Intel also had an 8080 based single-board computer that was popular for many industrial control applications. Later, the popular Motorola 68HC11 series, the Microchip PIC, and Parallax BASIC Stamp microcontrollers gave home builders computer power at a low cost. The Stamp-based Board of Education (BOE) allowed roboticists to build re-configurable robot controllers with the built-in experimenter board.
Computer Hobbyists Become Robot Competitors
Computer hobbyists soon grew tired of a computer that just sat there, taking in data by keyboard or floppy disk and outputting the data in a different form. They wanted a computer to move around, not just sit there. They wanted it to do more than control house lights via X-10 devices. They wanted it to go to the fridge and bring back a Pepsi. They wanted a robot!
Well, manufacturers listened. The big electronics kit company Heath Kit brought out the Hero line of personal robot kits. The RB5X was another popular robot kit and both are still available today. The Heath Kit Hero has taken on the form of the PC-BOT, called the He-Robot (Figure 7) from White Box Robotics of Ottawa, Canada.
Soon, robot clubs and organizations formed, many as a spin-off from computer or ham radio groups. When people meet to show off their creations, competitions are born.
One of the first events in the late ‘70s was a series of MicroMouse contests sponsored by IEEE in which small microcontroller based autonomous ‘mice’ solved a maze. Another of the earlier robot contests was the Trinity College Fire Fighting Robot Contest where autonomous robots seek out a flame in a maze resembling a home and extingished the fire. (The flame is a candle and the robot locates it via a passive IR sensor then puts it out by a fan or by a balloon popping over the candle.) Go to www.trincoll.edu/events/robot for more information.
Combat Robots Evolve
Many new and different contests have developed from these initial ones. Robot Wars began as remotely-controlled machines that would do as much damage as possible to their opponent, to the thrill of a gathered crowd. BattleBots came onto the scene and soon became a hit on the Comedy Channel. Many sizes of robot classes and many types of weapons were developed.
Today’s combat robots range in size from ounces to hundreds of pounds, and can be outright lethal to a losing opponent.
Robot Sumo started in Japan and has gained popularity around the world. In this competition, two robots face off in a ring and try to push each other out of the ring. They can be radio controlled or autonomous.
Combat, micromouse, and firefighting contests are not the only popular robot competitions. Robot contests for kids such as FIRST, BEST, BotBall, etc., are educational as well as fun. Figure 8 shows the poster for the first FIRST contest back in 1992.
Electronics and Sensors for Today
In the ‘80s, robot clubs formed all across the country as more and more people saw robotics as a fabulous hobby. A lot of new sensors became available around this time such as the Polaroid ultrasonic range finders. These were originally designed for self-focusing cameras but they gave robots ‘eyes’ to the world. Infrared LEDs and IR transistors augmented their senses and robots no longer had to bump into walls and chairs to navigate around a house.
Voice synthesis was one of the first newer technologies that became affordable so experimenters could give their creations “intelligence.” It was speech recognition that was the real coup, however. Now experimenters could verbally command their robots.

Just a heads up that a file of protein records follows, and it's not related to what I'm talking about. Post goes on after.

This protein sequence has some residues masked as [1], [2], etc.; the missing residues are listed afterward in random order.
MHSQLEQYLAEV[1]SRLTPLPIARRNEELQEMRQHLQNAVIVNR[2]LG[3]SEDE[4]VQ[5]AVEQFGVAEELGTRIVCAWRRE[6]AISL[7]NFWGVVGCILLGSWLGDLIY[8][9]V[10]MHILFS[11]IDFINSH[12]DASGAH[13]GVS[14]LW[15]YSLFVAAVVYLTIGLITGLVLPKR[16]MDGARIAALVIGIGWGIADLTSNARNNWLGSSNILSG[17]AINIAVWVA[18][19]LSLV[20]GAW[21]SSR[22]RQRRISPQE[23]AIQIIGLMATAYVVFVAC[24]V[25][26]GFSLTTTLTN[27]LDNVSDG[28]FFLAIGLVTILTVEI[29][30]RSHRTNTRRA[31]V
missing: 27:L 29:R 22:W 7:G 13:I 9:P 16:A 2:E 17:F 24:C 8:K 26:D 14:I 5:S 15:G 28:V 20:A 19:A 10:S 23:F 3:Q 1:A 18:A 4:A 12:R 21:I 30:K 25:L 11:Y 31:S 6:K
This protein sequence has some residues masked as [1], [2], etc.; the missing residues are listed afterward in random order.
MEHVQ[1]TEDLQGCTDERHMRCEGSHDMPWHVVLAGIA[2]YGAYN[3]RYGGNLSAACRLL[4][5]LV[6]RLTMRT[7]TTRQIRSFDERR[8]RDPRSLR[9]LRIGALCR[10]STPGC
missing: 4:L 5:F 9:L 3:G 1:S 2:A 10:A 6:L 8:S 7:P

Model airplane R/C servos allowed roboticists to build small table-top robots. LEGO Mindstorm’s powerful NXT controller gave inexpensive, yet sophisticated control.
Lower cost GPS modules allowed outdoor navigation and brought forth RoboMagellan contests. Gyros, vision, and speech recognition systems made robots more ‘human.’ Intelligent servos such as the Bioloid series made complex motion control obtainable by home experimenters.
Humanoid robot kits have become very popular, as well as two-wheeled balancing robots. NiCad batteries gave way to lithium-polymer and other, more efficient and lighter battery technologies.
At the June meeting of the Portland Robotics Society (PARTS), Dave Shinsel introduced his latest creation: Loki, (Figure 9). From Norse mythology, Loki was a mischievous and crafty rascal, and Dave felt that his robot was much the same. Loki moved, spoke, listened, and saw strictly with his own internal sensors and circuitry, though Dave could guide him to a point in a room by a Wii hand-held Blue tooth remote control.
As Loki ‘stood’ at the front of the room and Dave talked about his functions and construction, the robot was looking around the room, centering on faces and objects with his vision system. His eyes are two computer web cams and his computer is a complete laptop in the front of his body. Figure 10 shows Loki actually looking at and identifying a CD in its claw; the arm and claw functions are driven by Bioloid Dynamixel AX12 actuators.
The vertical keyboard is hidden behind a drop-down door but can be accessed for commands. At the time of the presentation, Dave had installed only one complete arm (the right) but plans to have the left arm completed soon.
Have we reached the pinnacle of robot evolution? Of course not! Experimenters will continue to improve upon their creations. Everyone has their own idea of what direction to take. There will be advances with rolling and walking robots, as well as with small and large robots. Some roboticists will want their creations to take to the air or dive below the water. Every experimenter will have a different goal and everyone in the field of robotics will benefit. SV